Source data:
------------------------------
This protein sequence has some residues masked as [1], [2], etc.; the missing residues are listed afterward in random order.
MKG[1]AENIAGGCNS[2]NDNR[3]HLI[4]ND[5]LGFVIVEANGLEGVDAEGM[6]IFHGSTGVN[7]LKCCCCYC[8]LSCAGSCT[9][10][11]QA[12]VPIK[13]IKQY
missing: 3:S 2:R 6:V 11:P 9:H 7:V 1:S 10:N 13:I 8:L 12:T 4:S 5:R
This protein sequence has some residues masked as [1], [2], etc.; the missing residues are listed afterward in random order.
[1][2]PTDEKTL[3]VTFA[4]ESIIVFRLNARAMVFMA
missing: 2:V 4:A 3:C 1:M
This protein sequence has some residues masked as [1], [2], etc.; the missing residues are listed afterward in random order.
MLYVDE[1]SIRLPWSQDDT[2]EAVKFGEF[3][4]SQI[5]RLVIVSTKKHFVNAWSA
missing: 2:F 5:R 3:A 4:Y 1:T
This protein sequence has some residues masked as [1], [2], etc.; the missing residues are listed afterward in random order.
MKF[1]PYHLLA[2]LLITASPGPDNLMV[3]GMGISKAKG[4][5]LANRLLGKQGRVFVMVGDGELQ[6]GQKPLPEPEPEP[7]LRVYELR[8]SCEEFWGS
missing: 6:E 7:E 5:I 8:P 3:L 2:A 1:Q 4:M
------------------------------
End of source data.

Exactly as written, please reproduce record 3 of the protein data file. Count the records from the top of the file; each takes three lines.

This protein sequence has some residues masked as [1], [2], etc.; the missing residues are listed afterward in random order.
MLYVDE[1]SIRLPWSQDDT[2]EAVKFGEF[3][4]SQI[5]RLVIVSTKKHFVNAWSA
missing: 2:F 5:R 3:A 4:Y 1:T